The Salvation Army said its relief costs for Katrina will probably exceed the $30 million spent on Florida hurricane relief last year.

The nascent effort was hindered yesterday because flooding rendered so many storm-damaged areas inaccessible.

"We're getting phone calls asking for teams to rescue people still trapped in their homes," especially in New Orleans and the Mississippi cities of Biloxi and Gulfport, said Maj. George Hood, national community relations secretary for the Salvation Army. The charity was feeding and housing storm victims on the perimeters of the disaster. "We have a team 400 or 500 people in Jackson, Mississippi, [waiting for] the green light, but it's the floodwaters holding us back," Hood said. Accurate information about the disaster area was scarce, "because nothing is working," he said.

The Southern Baptist Convention has sent 1,100 volunteers from across the country to the region, organized into 64 mobile units to clear fallen trees, cook and serve meals, and help repair damaged homes.

The church expected to deploy more than 10,000 volunteers to the area in coming weeks. But as of yesterday evening, only about 40 volunteers had reached the outskirts of the flooded area. Roads and bridges were impassable or closed, and for as many as 200 miles outside the disaster area, gasoline supplies had been exhausted by motorists evacuating several days ago or had been damaged by the storm.

At one point, the church's North American headquarters in Alpharetta, Ga., was fielding e-mails requesting help by victims with no other means of communication. In one, a doctor in Mandeville, La., begged for chain saws needed to clear trees and debris from a local hospital.

"I heard a term today I've never heard before: 'cities of refuge,' " said Jim Burton, director of volunteer mobilization in the Southern Baptist Convention's headquarters. "It's just an indication of the large number of homeless and the tremendous strain put on relief organizations to meet these people's needs."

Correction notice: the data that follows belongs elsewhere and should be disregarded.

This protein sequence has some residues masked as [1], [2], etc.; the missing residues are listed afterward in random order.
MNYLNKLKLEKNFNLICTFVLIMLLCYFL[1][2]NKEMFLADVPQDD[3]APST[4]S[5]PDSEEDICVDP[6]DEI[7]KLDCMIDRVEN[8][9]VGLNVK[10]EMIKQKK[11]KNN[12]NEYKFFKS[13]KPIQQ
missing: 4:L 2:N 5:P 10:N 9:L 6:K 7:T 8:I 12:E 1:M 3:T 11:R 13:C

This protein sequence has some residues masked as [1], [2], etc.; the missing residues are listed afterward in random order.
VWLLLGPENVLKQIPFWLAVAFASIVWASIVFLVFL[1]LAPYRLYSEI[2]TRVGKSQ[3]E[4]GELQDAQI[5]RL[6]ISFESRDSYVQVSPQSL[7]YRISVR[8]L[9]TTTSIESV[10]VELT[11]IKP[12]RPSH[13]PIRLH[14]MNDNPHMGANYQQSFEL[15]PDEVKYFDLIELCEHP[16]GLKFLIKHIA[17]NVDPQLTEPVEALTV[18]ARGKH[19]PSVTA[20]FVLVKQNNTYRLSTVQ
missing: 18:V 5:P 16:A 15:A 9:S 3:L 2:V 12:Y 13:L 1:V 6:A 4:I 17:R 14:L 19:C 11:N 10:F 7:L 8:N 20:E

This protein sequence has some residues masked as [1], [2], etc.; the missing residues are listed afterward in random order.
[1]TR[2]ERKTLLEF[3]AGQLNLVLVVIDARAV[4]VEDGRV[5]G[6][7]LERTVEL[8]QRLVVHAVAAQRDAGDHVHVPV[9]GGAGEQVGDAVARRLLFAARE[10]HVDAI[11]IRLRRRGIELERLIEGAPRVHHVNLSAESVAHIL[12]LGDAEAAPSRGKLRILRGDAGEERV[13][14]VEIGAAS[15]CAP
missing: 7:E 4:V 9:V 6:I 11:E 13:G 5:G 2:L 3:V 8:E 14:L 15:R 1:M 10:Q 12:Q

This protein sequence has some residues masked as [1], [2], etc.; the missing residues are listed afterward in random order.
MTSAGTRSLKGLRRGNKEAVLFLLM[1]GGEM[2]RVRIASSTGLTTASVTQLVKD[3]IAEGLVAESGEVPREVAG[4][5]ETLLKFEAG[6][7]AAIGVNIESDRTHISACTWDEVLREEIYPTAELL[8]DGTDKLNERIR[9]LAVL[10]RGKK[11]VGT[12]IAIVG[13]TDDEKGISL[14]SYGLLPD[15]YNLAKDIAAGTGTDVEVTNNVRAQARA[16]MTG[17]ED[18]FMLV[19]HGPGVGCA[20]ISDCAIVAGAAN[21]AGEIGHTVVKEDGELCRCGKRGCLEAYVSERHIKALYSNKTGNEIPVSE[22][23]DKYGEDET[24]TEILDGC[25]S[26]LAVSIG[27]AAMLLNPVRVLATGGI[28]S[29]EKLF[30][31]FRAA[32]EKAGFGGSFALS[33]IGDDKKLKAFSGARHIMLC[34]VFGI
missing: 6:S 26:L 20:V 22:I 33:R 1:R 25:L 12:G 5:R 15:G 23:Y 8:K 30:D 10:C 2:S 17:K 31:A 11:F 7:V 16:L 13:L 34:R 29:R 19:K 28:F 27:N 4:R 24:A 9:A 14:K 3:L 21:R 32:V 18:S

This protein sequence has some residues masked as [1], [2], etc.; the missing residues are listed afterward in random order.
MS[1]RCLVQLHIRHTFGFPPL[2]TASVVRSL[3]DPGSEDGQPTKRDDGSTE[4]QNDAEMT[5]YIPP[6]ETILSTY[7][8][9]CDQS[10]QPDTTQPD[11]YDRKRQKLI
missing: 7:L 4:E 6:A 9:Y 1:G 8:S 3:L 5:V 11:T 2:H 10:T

Military officials said the biggest obstacle -- in both the short and long term -- to the relief effort is likely to be devastation of infrastructure, including destroyed roads, washed-out bridges, and flooded and debris-laden airports where planes cannot land.

Such problems could require military assistance to states for many months, said Northern Command spokesman Lt. Cmdr. Sean Kelly, noting that some Air Force bases are still supporting relief from destruction caused by last year's hurricanes.

National Guard officials in the states said the scope of the disaster was stretching the manpower limits of their units, many of which have been deployed to Iraq and Afghanistan over the past two years.

"What brings in the active-duty military is the fact that the disaster has overcome the state response, when the state is getting overwhelmed," Kelly said. Getting power up and running as well as water supplies will also prove major tasks, he said.

The Salvation Army's Hood said the effort will be long and expensive. "Our position is, we stay until all the needs are met, and that will be a long time," he said. "Our typical philosophy is, let's go in, do the work, stay as long as needed and then figure out how to pay for it, and so far the American public has never let us down."

Staff writers Jacqueline Salmon in Little Rock and Michael Laris in Washington contributed to this report.

Wow.  Raw AP Wire:

--- Quote ---Plaquemines Parish

On 29 August, the President of Plaquemines Parish Benny Rousselle issued the following statement: "Do not return to the parish until further notice. There are no public services available and all roads are closed and impassable at this time. Parish President Benny Rousselle has requested that only employees in Drainage, Heavy Equipment, Public Right-of-Way Maintenance and Solid Waste Departments return to the parish if possible" [14].